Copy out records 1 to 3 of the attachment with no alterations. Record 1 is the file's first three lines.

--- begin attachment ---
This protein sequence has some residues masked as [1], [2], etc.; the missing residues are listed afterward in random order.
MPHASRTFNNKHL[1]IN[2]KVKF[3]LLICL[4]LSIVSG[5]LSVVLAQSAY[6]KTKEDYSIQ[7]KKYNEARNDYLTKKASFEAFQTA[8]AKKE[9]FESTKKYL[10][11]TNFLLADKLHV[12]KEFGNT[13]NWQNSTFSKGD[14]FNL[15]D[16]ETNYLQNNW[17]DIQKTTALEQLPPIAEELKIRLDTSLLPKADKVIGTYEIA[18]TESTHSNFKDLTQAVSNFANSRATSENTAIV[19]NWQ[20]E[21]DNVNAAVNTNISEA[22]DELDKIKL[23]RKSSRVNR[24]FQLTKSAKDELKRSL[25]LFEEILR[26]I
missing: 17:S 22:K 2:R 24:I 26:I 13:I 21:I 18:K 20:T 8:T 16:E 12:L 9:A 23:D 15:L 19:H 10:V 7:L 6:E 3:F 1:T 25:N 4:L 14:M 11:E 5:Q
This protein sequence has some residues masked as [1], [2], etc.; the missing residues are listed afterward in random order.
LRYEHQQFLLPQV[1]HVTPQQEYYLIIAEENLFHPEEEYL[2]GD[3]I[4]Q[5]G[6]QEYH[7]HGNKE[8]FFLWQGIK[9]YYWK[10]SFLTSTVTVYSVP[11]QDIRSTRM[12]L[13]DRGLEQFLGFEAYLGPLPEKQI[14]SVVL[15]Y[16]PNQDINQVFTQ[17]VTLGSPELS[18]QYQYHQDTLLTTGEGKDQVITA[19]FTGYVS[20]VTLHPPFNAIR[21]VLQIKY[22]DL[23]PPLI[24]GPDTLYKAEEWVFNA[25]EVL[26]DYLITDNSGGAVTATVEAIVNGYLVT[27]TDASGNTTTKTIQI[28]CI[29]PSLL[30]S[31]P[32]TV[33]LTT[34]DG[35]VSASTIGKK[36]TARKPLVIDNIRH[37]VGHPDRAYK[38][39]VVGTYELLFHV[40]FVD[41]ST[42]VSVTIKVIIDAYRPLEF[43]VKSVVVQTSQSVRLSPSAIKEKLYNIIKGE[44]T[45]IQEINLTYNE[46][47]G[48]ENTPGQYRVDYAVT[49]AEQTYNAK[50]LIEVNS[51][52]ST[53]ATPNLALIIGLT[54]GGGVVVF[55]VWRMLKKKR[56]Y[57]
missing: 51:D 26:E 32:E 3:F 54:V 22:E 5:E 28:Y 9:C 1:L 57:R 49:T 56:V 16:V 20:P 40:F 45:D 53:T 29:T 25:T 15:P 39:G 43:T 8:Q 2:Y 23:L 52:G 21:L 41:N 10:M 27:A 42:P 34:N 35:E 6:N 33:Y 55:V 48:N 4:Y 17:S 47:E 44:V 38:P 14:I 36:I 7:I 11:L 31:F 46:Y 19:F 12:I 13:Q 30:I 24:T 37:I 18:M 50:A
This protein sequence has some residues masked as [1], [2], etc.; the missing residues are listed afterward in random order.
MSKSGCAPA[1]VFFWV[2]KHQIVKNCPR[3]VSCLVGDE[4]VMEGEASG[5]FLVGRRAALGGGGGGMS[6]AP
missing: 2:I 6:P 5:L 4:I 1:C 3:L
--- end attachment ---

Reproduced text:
This protein sequence has some residues masked as [1], [2], etc.; the missing residues are listed afterward in random order.
MPHASRTFNNKHL[1]IN[2]KVKF[3]LLICL[4]LSIVSG[5]LSVVLAQSAY[6]KTKEDYSIQ[7]KKYNEARNDYLTKKASFEAFQTA[8]AKKE[9]FESTKKYL[10][11]TNFLLADKLHV[12]KEFGNT[13]NWQNSTFSKGD[14]FNL[15]D[16]ETNYLQNNW[17]DIQKTTALEQLPPIAEELKIRLDTSLLPKADKVIGTYEIA[18]TESTHSNFKDLTQAVSNFANSRATSENTAIV[19]NWQ[20]E[21]DNVNAAVNTNISEA[22]DELDKIKL[23]RKSSRVNR[24]FQLTKSAKDELKRSL[25]LFEEILR[26]I
missing: 17:S 22:K 2:R 24:I 26:I 13:I 21:I 18:K 20:T 8:T 16:E 12:L 9:A 23:D 15:L 19:H 10:V 7:L 6:E 3:F 1:T 25:N 4:L 14:M 11:E 5:Q
This protein sequence has some residues masked as [1], [2], etc.; the missing residues are listed afterward in random order.
LRYEHQQFLLPQV[1]HVTPQQEYYLIIAEENLFHPEEEYL[2]GD[3]I[4]Q[5]G[6]QEYH[7]HGNKE[8]FFLWQGIK[9]YYWK[10]SFLTSTVTVYSVP[11]QDIRSTRM[12]L[13]DRGLEQFLGFEAYLGPLPEKQI[14]SVVL[15]Y[16]PNQDINQVFTQ[17]VTLGSPELS[18]QYQYHQDTLLTTGEGKDQVITA[19]FTGYVS[20]VTLHPPFNAIR[21]VLQIKY[22]DL[23]PPLI[24]GPDTLYKAEEWVFNA[25]EVL[26]DYLITDNSGGAVTATVEAIVNGYLVT[27]TDASGNTTTKTIQI[28]CI[29]PSLL[30]S[31]P[32]TV[33]LTT[34]DG[35]VSASTIGKK[36]TARKPLVIDNIRH[37]VGHPDRAYK[38][39]VVGTYELLFHV[40]FVD[41]ST[42]VSVTIKVIIDAYRPLEF[43]VKSVVVQTSQSVRLSPSAIKEKLYNIIKGE[44]T[45]IQEINLTYNE[46][47]G[48]ENTPGQYRVDYAVT[49]AEQTYNAK[50]LIEVNS[51][52]ST[53]ATPNLALIIGLT[54]GGGVVVF[55]VWRMLKKKR[56]Y[57]
missing: 51:D 26:E 32:E 3:F 54:V 22:E 5:E 28:Y 9:C 1:L 57:R 49:T 56:V 16:V 20:P 40:F 45:D 53:T 29:T 25:T 15:P 39:G 43:T 8:Q 2:Y 23:L 52:G 21:L 41:N 10:M 27:A 42:P 34:N 35:E 6:N 33:Y 55:V 48:N 4:Y 17:S 47:E 44:V 38:P 14:I 36:I 7:I 11:L 31:F 46:Y 19:F 12:I 13:Q 30:I 24:T 37:I 18:M 50:A
This protein sequence has some residues masked as [1], [2], etc.; the missing residues are listed afterward in random order.
MSKSGCAPA[1]VFFWV[2]KHQIVKNCPR[3]VSCLVGDE[4]VMEGEASG[5]FLVGRRAALGGGGGGMS[6]AP
missing: 2:I 6:P 5:L 4:I 1:C 3:L